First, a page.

“Tip to tail is about six feet,” Stefan Gosch, a ski instructor at Park City Mountain Resort tells me as I click into a pair of skis for the very first time. Between screenings and parties, 10 years of going to Sundance saw me hit the slopes only once—for a snowboarding lesson that went awry to such a degree that the instructor asked me to unclip from my board and use it as a sled. Thanks to Gosch, I take more easily to skiing. An online reservation system, instituted this season, ensures that the mountain and its lifts never get too crowded for comfort. Masks are mandatory, but judging from the near-universal compliance, and the high of 25 degrees, no one seems to mind the extra layer. This year, Park City Mountain partnered with Kit Lender, a Rent the Runway for ski and snowboarding apparel, to make getting suited up more seamless than ever.

Like the slopes, the restaurants at Park City Mountain require advance reservations, via a QR code plastered inside every gondola. It’s an innovation that ought to outlast the pandemic, because who wouldn’t want to guarantee a noon table for two at the Red Tail Grill, what with its transcendent chicken wings and spinach and artichoke dip, rather than chance it, show up, and have to wait an hour? “The fire pits have been really popular,” the hostess says, gesturing out the window at a foursome that have lowered their masks and elevated old fashioneds.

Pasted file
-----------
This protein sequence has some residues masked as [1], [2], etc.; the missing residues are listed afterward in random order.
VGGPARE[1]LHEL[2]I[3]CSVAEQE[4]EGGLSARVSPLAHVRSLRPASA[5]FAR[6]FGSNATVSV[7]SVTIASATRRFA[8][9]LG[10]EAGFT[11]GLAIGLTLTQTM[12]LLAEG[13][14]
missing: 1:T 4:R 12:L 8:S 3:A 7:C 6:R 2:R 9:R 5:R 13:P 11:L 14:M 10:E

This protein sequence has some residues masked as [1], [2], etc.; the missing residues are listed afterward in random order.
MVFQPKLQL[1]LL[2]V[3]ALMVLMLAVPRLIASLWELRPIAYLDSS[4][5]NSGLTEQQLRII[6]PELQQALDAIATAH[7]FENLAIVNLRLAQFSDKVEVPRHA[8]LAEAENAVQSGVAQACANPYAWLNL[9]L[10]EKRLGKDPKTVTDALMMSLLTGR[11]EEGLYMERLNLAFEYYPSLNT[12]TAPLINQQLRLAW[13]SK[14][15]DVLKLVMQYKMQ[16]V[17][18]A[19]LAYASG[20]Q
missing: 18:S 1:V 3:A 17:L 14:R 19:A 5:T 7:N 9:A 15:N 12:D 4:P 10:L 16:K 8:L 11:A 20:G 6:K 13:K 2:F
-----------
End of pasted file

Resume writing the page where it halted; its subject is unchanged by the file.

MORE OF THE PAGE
In town, popular haunts like the High West Saloon and Alpine Distilling’s Pie Bar have reformatted their interiors, spacing out tables and adding high-tech bells and whistles. “Sara has a sanitizer gun,” says Rob Sergent, referring to his wife and co-founder in Alpine Distilling, which makes award-winning, small-batch gin, whiskey, and vodka. “We take it very seriously,” says Sara. She points underneath a table on the other side of the lounge—cozy, clubby, with piping hot pecan pie and a bracingly good boulevardier—at a foot-tall mechanical fan emitting a bright, violet light. “We have a collection of these air purifying units,” Sara says. “One of those would do a space twice our size.”

Inside a yurt at the St. Regis Deer ValleyPhoto: Courtesy St. Regis Deer Valley